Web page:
Graphite is a critical ingredient in the batteries needed to power America’s electric vehicle revolution. But every ounce of it is imported. A proposed mine in a remote part of Alaska would change that. But some of the people who live nearby fear it will endanger their way of life.
Most scientists believe climate change is increasing the severity of the storms we experience, and how quickly they intensify. After suffering two hurricanes, a winter storm, and devastating flooding in less than a year, Lake Charles, Louisiana, offers a troubling view of the wrenching, disturbingly inequitable effects of climate change.
An investigation reveals that more than 9,000 federally subsidized housing properties sit within a mile of a Superfund site, and the government has failed to inform many residents of the potential threats they face. As a result, low-income renters are paying for government inaction with their health.
Millions of people still get water through lead pipes. For decades, lax EPA rules missed hazardous lead levels and allowed some utilities to remain indifferent. Today the Trump administration is rushing to finalize a plan that might make things worse.
Americans are struggling to afford their rising water bills, and thousands of poor families have had their service shut off. This growing crisis has a dark irony: It's especially acute in a region where water is most abundant — the Great Lakes.
The U.S. Environmental Protection Agency today issued a final report on the connection between hydraulic fracturing and contamination in drinking water. After stressing in June 2015 that there was no "widespread, systematic impact" on water, the agency now is emphasizing that fracking can affect drinking water under some circumstances.
Early versions highlighted contaminated drinking water and vulnerabilities from fracking. The final version turned out differently: Fracking had not "led to widespread, systemic impacts." Oil and gas cheered the findings.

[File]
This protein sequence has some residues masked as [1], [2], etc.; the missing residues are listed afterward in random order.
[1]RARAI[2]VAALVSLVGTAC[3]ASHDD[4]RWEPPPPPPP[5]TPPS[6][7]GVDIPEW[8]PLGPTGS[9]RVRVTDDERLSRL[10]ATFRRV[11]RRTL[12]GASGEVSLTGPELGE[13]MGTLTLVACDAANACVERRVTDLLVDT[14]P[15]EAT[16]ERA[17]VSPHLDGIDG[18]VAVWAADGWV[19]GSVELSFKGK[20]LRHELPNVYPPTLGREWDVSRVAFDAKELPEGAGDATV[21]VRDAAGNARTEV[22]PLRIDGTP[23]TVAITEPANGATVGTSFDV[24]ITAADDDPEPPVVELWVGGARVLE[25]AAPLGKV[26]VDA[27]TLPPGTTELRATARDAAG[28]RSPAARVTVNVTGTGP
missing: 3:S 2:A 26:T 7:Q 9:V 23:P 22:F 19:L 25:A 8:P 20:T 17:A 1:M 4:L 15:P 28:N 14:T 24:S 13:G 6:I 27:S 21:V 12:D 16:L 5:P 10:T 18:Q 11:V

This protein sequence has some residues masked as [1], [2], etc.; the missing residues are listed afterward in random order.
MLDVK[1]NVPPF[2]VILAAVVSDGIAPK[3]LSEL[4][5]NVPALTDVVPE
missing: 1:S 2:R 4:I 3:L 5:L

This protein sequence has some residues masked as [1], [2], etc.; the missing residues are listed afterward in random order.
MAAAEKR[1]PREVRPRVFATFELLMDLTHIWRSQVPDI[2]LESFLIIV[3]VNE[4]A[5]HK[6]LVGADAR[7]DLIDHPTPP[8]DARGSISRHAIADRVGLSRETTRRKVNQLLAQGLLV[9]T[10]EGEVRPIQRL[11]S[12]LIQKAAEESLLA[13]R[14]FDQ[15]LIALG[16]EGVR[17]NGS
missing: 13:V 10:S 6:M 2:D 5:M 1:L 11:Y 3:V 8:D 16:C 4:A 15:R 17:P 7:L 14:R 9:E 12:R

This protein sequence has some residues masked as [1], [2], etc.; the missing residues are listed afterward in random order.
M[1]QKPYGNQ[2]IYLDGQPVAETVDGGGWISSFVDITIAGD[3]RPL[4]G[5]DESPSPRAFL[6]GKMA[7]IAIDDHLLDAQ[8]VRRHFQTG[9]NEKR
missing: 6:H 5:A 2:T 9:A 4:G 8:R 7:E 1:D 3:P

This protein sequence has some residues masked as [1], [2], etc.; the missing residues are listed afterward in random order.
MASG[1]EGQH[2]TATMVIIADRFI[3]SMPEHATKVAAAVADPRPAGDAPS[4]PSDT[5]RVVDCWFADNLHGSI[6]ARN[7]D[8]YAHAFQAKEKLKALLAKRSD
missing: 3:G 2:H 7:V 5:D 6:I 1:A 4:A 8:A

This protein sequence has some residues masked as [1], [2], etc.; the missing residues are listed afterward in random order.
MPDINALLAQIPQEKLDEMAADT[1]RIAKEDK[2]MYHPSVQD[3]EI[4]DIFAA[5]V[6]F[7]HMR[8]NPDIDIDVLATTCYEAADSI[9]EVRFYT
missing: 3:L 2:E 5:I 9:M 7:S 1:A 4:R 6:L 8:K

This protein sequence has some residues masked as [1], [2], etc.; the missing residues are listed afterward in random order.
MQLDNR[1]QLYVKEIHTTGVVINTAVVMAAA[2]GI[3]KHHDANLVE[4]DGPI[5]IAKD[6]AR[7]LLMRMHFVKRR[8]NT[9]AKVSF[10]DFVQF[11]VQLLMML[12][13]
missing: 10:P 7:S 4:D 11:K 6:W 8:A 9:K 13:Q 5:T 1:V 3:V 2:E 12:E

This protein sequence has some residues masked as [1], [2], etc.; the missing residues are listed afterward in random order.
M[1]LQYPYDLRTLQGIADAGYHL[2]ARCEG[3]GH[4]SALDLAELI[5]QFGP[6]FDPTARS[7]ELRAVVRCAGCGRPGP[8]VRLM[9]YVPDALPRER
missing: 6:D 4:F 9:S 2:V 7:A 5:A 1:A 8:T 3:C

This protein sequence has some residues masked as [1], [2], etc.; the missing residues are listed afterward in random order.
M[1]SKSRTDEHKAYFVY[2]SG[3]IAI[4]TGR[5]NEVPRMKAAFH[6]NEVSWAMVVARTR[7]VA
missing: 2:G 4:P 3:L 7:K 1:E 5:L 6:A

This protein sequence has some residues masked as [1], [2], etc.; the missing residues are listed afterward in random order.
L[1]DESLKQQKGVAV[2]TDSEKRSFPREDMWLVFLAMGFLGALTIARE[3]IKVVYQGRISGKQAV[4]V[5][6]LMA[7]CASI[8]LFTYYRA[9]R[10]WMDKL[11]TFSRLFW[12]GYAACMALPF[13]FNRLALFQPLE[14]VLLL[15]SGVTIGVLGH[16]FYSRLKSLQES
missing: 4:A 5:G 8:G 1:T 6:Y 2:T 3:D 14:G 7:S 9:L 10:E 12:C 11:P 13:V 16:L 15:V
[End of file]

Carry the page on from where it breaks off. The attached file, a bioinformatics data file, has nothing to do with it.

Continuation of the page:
Water has been a matter of national security for Israel since the nation's inception. Drought and growth have pushed the country to use desalination, wastewater recycling and other technology and engineering feats to address the demand. But it's a different picture where Palestinians are involved.
In much of India, getting enough water is a low-tech affair. In some places, women draw water by hand; in others suicide rates among farmers have risen because drought and dropping water tables make their lives difficult.
The early signs of climate change are showing up across vastly differing landscapes: from melting outposts near the Arctic Circle to disappearing glaciers high in the Andes; from the rising water in the deltas of Bangladesh to the "sinking" atolls of the Pacific. Reports from a Warming Planet takes you to parts of the planet where global warming is already making changes to life and landscape, and demonstrates how climate change is no longer restricted to scientific modeling about the future. It's happening now.
Hurricane Katrina devastated the lives of thousands of Mississippi Gulf Coast residents. Rebuilding Biloxi tells the stories of several families in the coastal community of Biloxi, Miss., and their struggle to survive and then recover from the storm.